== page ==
|AMD Radeon Pro WX 7100||962.6 M/s||81.27 k/s||239.2 k/s|
|NVIDIA Quadro P4000||565.9 M/s||55.5 k/s||110.7 k/s|
|AMD Radeon Pro WX 5100||456.2 M/s||52.7 k/s||108.8 k/s|
|AMD Radeon Pro WX 4100||384 M/s||34 k/s||95.2 k/s|
|NVIDIA Quadro P2000||359.6 M/s||36 k/s||74.8 k/s|
|AMD Radeon Pro WX 3100||219.1 M/s||17.9 k/s||54.8 k/s|
Not a single one of the GPUs featured here supports proper double-precision performance (like a Radeon Instinct, NVIDIA Tesla, or Quadro GP100/GV100 would provide), so all of the performance on that side of the fence is kind of pointless, because no one revolves their work around FP64 and opts for capped hardware. That said, when we compare the Vega 64 to 1080 Ti, there are some clear advantages from the red team.
For the most part, raw performance pretty much dictates the ranking here, so NVIDIA’s TITAN Xp keeps glued to the top for the single-precision tests. The rest of the cards slot in pretty much where we’d expect. Neither vendor seems to have exclusive optimizations for these computations, but overall, Vega 64 once again brings some great performance for its (SRP) price point.
|Sandra 2017 – Scientific Analysis (FP32)|
|NVIDIA TITAN Xp x 2||13 TFLOPS||503.2 GFLOPS||10.2 TFLOPS|
|NVIDIA TITAN Xp||6.8 TFLOPS||257.5 GFLOPS||5.2 TFLOPS|
|NVIDIA Quadro P6000||6.6 TFLOPS||157.2 GFLOPS||5.08 TFLOPS|
|NVIDIA GeForce GTX 1080 Ti||6 TFLOPS||216.3 GFLOPS||5 TFLOPS|
|AMD Radeon RX Vega 64||6 TFLOPS||326.9 GFLOPS||4.8 TFLOPS|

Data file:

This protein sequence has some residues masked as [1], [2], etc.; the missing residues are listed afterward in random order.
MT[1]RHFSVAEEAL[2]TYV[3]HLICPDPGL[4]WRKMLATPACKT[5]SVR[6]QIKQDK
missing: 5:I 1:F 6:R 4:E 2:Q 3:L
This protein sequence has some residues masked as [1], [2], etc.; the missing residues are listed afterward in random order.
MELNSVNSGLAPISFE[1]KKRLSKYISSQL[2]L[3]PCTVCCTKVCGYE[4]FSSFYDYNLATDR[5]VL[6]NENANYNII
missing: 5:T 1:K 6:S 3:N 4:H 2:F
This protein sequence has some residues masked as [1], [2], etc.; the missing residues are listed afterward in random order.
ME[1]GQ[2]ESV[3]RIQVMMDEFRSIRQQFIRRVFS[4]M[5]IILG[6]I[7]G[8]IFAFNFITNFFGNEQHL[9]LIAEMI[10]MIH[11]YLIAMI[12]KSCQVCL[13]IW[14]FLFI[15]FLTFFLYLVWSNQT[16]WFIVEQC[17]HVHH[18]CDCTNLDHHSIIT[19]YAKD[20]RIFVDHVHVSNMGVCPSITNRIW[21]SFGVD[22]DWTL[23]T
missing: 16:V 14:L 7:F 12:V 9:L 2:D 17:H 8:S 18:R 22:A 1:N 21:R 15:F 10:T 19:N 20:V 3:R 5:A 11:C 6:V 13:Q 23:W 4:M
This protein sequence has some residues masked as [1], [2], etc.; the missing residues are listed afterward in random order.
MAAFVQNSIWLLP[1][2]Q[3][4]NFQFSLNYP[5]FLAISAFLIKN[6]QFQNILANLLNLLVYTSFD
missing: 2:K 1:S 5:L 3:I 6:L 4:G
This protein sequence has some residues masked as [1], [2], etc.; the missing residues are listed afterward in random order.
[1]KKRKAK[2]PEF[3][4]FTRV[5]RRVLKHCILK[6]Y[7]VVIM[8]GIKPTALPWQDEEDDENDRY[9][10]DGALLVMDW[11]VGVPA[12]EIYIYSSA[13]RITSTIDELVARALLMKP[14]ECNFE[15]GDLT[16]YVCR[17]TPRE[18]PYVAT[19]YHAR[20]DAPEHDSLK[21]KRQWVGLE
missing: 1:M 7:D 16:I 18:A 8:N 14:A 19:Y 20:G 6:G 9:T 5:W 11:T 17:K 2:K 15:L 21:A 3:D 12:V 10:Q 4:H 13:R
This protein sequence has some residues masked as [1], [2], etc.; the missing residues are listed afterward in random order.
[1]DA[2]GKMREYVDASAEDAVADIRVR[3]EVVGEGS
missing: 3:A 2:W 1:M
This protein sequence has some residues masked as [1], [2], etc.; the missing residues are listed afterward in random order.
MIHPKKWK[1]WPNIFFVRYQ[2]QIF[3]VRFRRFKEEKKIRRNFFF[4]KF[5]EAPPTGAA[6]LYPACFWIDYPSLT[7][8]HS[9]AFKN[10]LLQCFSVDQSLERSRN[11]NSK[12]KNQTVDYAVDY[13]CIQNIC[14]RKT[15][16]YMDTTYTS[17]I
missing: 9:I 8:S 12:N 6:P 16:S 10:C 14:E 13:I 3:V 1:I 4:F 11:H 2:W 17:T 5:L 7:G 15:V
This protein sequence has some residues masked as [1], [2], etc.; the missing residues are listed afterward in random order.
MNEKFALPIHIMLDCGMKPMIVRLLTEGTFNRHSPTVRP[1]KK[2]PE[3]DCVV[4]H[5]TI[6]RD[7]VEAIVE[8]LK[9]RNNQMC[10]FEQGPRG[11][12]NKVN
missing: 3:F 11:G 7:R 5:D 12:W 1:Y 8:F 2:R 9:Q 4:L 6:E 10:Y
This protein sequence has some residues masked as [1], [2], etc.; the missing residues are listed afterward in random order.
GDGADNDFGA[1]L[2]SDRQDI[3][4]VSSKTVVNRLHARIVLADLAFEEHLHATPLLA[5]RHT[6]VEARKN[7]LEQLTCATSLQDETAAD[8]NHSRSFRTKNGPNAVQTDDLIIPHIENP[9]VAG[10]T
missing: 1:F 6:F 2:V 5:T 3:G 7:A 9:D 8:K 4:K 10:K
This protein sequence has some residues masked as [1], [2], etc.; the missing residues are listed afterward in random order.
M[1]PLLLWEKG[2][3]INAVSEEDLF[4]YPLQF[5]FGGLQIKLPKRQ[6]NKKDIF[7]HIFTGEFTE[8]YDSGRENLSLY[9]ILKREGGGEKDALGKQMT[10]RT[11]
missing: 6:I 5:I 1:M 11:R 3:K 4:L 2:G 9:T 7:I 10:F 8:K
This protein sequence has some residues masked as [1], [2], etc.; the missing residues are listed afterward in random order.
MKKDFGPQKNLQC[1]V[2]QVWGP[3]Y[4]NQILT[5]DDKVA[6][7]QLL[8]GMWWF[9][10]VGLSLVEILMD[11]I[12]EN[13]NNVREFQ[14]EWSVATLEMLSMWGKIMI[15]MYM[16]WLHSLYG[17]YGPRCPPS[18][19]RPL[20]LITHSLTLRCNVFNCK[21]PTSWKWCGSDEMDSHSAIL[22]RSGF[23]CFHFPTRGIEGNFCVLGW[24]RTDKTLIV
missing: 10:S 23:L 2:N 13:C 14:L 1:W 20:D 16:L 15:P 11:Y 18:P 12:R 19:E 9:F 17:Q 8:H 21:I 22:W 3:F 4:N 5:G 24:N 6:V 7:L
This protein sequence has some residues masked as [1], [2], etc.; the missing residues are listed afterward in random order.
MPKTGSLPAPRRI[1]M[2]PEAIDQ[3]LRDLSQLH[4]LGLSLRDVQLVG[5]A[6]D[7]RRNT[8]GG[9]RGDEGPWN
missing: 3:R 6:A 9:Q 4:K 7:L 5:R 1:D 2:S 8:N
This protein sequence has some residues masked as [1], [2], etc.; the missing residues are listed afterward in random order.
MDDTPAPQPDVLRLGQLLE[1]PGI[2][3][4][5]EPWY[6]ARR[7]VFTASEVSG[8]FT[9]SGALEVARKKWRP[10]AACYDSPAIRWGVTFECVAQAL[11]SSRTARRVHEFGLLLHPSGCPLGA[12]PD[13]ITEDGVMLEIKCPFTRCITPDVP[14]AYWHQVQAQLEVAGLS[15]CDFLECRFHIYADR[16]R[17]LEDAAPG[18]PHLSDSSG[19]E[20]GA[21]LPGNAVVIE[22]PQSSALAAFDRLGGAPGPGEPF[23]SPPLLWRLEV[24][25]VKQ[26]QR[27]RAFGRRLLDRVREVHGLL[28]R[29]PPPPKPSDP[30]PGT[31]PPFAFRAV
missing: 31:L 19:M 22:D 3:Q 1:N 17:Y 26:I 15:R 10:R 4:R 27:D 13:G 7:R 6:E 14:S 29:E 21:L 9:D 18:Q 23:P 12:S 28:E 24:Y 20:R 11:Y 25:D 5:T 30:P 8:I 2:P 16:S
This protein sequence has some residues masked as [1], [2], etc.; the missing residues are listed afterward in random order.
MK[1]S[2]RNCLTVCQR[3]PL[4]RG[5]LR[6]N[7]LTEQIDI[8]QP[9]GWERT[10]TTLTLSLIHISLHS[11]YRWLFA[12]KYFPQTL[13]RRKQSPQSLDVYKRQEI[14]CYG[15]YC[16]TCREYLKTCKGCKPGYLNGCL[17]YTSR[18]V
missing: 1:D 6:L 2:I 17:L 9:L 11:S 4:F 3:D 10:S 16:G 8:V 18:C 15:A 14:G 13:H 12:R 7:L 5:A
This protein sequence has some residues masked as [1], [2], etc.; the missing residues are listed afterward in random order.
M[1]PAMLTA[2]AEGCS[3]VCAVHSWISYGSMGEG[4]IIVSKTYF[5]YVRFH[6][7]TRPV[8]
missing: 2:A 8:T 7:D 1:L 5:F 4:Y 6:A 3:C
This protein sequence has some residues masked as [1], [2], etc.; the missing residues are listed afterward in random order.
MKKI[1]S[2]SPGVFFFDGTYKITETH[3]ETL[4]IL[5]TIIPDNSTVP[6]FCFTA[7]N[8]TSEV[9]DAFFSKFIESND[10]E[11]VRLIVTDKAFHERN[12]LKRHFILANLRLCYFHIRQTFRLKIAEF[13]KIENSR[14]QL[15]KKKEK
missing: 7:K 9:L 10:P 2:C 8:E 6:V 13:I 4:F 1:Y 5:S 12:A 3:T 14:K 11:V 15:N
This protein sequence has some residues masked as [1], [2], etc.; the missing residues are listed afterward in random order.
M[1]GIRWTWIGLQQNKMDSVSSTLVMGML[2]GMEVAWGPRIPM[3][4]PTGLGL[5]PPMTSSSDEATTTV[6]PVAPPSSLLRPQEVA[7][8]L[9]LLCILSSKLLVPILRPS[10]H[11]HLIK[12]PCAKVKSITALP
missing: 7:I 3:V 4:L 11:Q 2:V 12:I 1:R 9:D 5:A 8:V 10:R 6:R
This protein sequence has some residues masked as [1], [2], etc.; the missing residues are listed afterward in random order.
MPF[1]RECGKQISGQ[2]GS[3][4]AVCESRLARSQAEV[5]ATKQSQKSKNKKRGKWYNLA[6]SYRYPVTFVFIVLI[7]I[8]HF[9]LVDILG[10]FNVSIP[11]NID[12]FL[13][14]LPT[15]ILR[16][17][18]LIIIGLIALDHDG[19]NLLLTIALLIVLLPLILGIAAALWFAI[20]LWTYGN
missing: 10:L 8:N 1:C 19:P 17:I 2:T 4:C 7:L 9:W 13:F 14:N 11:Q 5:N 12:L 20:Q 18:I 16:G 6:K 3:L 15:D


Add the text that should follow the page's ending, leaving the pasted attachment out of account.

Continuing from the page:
|NVIDIA Quadro P5000||4.6 TFLOPS||106.7 GFLOPS||3.5 TFLOPS|
|NVIDIA Quadro P4000||3.1 TFLOPS||128.8 GFLOPS||1.8 TFLOPS|
|AMD Radeon RX 580||3.5 TFLOPS||227.6 GFLOPS||3.2 TFLOPS|
|AMD Radeon Pro WX 7100||2.8 TFLOPS||205 GFLOPS||2.2 TFLOPS|
|NVIDIA Quadro P2000||1.9 TFLOPS||86 GFLOPS||1.6 TFLOPS|
|AMD Radeon Pro WX 5100||1.1 TFLOPS||143.2 GFLOPS||860.8 GFLOPS|
|AMD Radeon Pro WX 4100||1.1 TFLOPS||83 GFLOPS||875.3 GFLOPS|
|AMD Radeon Pro WX 3100||750.6 GFLOPS||69.5 GFLOPS||646.4 GFLOPS|
|Sandra 2017 – Scientific Analysis (FP64)|
|NVIDIA TITAN Xp x 2||661.8 GFLOPS||365.5 GFLOPS||482.4 GFLOPS|
|AMD Radeon RX Vega 64||608.6 GFLOPS||154.8 GFLOPS||460.3 GFLOPS|
|NVIDIA TITAN Xp||357.2 GFLOPS||198.2 GFLOPS||279.3 GFLOPS|
|AMD Radeon RX 580||342.3 GFLOPS||88.7 GFLOPS||223.9 GFLOPS|
|NVIDIA GeForce GTX 1080 Ti||336.8 GFLOPS||166.5 GFLOPS||266.4 GFLOPS|
|NVIDIA Quadro P6000||322.7 GFLOPS||133.4 GFLOPS||252.6 GFLOPS|
|AMD Radeon Pro WX 7100||299.6 GFLOPS||81.7 GFLOPS||201.6 GFLOPS|
|NVIDIA Quadro P5000||225.5 GFLOPS||84.8 GFLOPS||180.8 GFLOPS|
|AMD Radeon Pro WX 5100||148.7 GFLOPS||58.9 GFLOPS||114.9 GFLOPS|
|NVIDIA Quadro P4000||133.7 GFLOPS||87 GFLOPS||113.9 GFLOPS|
|AMD Radeon Pro WX 4100||113.6 GFLOPS||33.2 GFLOPS||84.6 GFLOPS|
|NVIDIA Quadro P2000||89.1 GFLOPS||54.3 GFLOPS||83.7 GFLOPS|
|AMD Radeon Pro WX 3100||66.4 GFLOPS||33.4 GFLOPS||50.1 GFLOPS|
Once again, the Vega 64 proved one of the mightiest options for the double-precision test, and it battles nicely with the (technically) faster GTX 1080 Ti. For single-precision, a single TITAN Xp proves best, but the more, the merrier: the scaling seen is fantastic.